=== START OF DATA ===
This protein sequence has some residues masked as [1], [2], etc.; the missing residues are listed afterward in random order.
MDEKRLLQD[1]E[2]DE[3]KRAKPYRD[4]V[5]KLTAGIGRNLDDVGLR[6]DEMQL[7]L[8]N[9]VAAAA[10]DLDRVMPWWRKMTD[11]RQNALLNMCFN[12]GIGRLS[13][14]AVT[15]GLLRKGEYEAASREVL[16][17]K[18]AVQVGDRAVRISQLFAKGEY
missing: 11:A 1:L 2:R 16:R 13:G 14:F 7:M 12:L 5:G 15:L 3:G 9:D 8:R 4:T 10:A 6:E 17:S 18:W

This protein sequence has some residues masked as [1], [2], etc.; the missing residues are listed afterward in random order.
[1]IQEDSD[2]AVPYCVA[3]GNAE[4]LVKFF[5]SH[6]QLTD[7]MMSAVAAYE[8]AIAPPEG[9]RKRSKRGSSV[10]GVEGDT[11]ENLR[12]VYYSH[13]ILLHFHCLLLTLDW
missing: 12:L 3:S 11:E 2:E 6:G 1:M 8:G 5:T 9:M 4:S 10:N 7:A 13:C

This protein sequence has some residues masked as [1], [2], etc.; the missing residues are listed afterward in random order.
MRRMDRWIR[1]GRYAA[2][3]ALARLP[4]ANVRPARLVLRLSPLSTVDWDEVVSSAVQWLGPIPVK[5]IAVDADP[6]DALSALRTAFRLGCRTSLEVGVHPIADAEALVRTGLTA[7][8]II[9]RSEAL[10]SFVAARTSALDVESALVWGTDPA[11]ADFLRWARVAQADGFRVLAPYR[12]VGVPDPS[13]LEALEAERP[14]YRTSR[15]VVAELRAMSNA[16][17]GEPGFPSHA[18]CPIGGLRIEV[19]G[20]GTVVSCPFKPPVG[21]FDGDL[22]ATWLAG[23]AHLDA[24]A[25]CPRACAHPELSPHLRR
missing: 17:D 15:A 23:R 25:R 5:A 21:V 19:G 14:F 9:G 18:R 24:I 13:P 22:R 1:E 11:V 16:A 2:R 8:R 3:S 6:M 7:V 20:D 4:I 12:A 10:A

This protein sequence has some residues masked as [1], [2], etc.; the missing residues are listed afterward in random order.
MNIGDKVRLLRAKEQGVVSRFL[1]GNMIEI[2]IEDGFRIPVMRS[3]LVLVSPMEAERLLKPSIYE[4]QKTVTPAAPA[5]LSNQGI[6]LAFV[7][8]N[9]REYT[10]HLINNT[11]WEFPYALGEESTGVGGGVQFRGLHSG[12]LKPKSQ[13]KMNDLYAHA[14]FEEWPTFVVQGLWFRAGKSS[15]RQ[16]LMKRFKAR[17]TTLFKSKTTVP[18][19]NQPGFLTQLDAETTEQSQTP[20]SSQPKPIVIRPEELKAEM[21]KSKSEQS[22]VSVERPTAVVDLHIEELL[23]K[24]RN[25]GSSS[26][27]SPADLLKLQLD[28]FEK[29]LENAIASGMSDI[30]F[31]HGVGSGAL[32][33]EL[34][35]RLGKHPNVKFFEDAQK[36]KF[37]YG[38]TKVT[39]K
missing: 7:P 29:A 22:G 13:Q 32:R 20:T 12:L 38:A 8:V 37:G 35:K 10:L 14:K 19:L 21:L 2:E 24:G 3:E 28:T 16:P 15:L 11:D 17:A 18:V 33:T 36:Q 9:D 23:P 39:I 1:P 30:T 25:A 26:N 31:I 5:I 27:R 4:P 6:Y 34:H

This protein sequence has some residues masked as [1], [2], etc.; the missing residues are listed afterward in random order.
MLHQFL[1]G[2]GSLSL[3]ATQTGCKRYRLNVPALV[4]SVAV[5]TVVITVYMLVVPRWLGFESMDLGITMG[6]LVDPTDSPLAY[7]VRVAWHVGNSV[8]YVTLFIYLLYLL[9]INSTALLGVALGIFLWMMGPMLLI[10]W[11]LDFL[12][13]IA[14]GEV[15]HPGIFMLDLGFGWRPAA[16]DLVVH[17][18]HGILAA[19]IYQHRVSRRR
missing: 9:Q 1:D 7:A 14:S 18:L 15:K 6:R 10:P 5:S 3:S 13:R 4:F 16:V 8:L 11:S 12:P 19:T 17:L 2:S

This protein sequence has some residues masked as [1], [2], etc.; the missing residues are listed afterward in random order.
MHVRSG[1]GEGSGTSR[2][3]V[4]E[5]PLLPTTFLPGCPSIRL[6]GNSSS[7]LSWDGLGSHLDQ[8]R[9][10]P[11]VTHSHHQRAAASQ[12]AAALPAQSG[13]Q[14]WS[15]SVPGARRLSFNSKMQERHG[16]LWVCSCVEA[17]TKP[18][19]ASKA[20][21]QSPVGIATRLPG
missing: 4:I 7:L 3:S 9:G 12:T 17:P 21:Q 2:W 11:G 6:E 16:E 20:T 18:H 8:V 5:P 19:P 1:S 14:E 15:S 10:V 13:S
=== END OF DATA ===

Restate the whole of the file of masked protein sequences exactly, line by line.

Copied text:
This protein sequence has some residues masked as [1], [2], etc.; the missing residues are listed afterward in random order.
MDEKRLLQD[1]E[2]DE[3]KRAKPYRD[4]V[5]KLTAGIGRNLDDVGLR[6]DEMQL[7]L[8]N[9]VAAAA[10]DLDRVMPWWRKMTD[11]RQNALLNMCFN[12]GIGRLS[13][14]AVT[15]GLLRKGEYEAASREVL[16][17]K[18]AVQVGDRAVRISQLFAKGEY
missing: 11:A 1:L 2:R 16:R 13:G 14:F 7:M 12:L 5:G 15:L 3:G 9:D 8:R 4:T 10:A 6:E 17:S 18:W

This protein sequence has some residues masked as [1], [2], etc.; the missing residues are listed afterward in random order.
[1]IQEDSD[2]AVPYCVA[3]GNAE[4]LVKFF[5]SH[6]QLTD[7]MMSAVAAYE[8]AIAPPEG[9]RKRSKRGSSV[10]GVEGDT[11]ENLR[12]VYYSH[13]ILLHFHCLLLTLDW
missing: 12:L 3:S 11:E 2:E 6:G 1:M 8:G 5:T 9:M 4:S 10:N 7:A 13:C

This protein sequence has some residues masked as [1], [2], etc.; the missing residues are listed afterward in random order.
MRRMDRWIR[1]GRYAA[2][3]ALARLP[4]ANVRPARLVLRLSPLSTVDWDEVVSSAVQWLGPIPVK[5]IAVDADP[6]DALSALRTAFRLGCRTSLEVGVHPIADAEALVRTGLTA[7][8]II[9]RSEAL[10]SFVAARTSALDVESALVWGTDPA[11]ADFLRWARVAQADGFRVLAPYR[12]VGVPDPS[13]LEALEAERP[14]YRTSR[15]VVAELRAMSNA[16][17]GEPGFPSHA[18]CPIGGLRIEV[19]G[20]GTVVSCPFKPPVG[21]FDGDL[22]ATWLAG[23]AHLDA[24]A[25]CPRACAHPELSPHLRR
missing: 17:D 15:A 23:R 25:R 5:A 21:V 19:G 14:F 9:G 18:R 24:I 13:P 22:R 1:E 11:V 16:A 2:R 8:R 3:S 6:M 7:V 20:D 4:I 12:A 10:A

This protein sequence has some residues masked as [1], [2], etc.; the missing residues are listed afterward in random order.
MNIGDKVRLLRAKEQGVVSRFL[1]GNMIEI[2]IEDGFRIPVMRS[3]LVLVSPMEAERLLKPSIYE[4]QKTVTPAAPA[5]LSNQGI[6]LAFV[7][8]N[9]REYT[10]HLINNT[11]WEFPYALGEESTGVGGGVQFRGLHSG[12]LKPKSQ[13]KMNDLYAHA[14]FEEWPTFVVQGLWFRAGKSS[15]RQ[16]LMKRFKAR[17]TTLFKSKTTVP[18][19]NQPGFLTQLDAETTEQSQTP[20]SSQPKPIVIRPEELKAEM[21]KSKSEQS[22]VSVERPTAVVDLHIEELL[23]K[24]RN[25]GSSS[26][27]SPADLLKLQLD[28]FEK[29]LENAIASGMSDI[30]F[31]HGVGSGAL[32][33]EL[34][35]RLGKHPNVKFFEDAQK[36]KF[37]YG[38]TKVT[39]K
missing: 7:P 29:A 22:G 13:Q 32:R 20:T 12:L 38:A 8:V 37:G 35:K 10:L 14:K 19:L 21:L 2:E 24:G 3:E 28:T 16:P 15:L 11:D 17:A 18:V 33:T 36:Q 9:D 23:P 39:I 1:P 30:T 25:A 26:N 31:I 5:I 27:R 4:P 6:Y 34:H

This protein sequence has some residues masked as [1], [2], etc.; the missing residues are listed afterward in random order.
MLHQFL[1]G[2]GSLSL[3]ATQTGCKRYRLNVPALV[4]SVAV[5]TVVITVYMLVVPRWLGFESMDLGITMG[6]LVDPTDSPLAY[7]VRVAWHVGNSV[8]YVTLFIYLLYLL[9]INSTALLGVALGIFLWMMGPMLLI[10]W[11]LDFL[12][13]IA[14]GEV[15]HPGIFMLDLGFGWRPAA[16]DLVVH[17][18]HGILAA[19]IYQHRVSRRR
missing: 9:Q 1:D 7:A 14:S 18:L 15:K 6:R 10:P 5:S 3:S 13:R 4:F 16:V 8:L 11:S 12:P 19:T 17:L 2:S

This protein sequence has some residues masked as [1], [2], etc.; the missing residues are listed afterward in random order.
MHVRSG[1]GEGSGTSR[2][3]V[4]E[5]PLLPTTFLPGCPSIRL[6]GNSSS[7]LSWDGLGSHLDQ[8]R[9][10]P[11]VTHSHHQRAAASQ[12]AAALPAQSG[13]Q[14]WS[15]SVPGARRLSFNSKMQERHG[16]LWVCSCVEA[17]TKP[18][19]ASKA[20][21]QSPVGIATRLPG
missing: 4:I 7:L 3:S 9:G 12:T 17:P 21:Q 2:W 11:G 6:E 16:E 20:T 18:H 8:V 5:P 19:P 1:S 14:E 15:S 10:V 13:S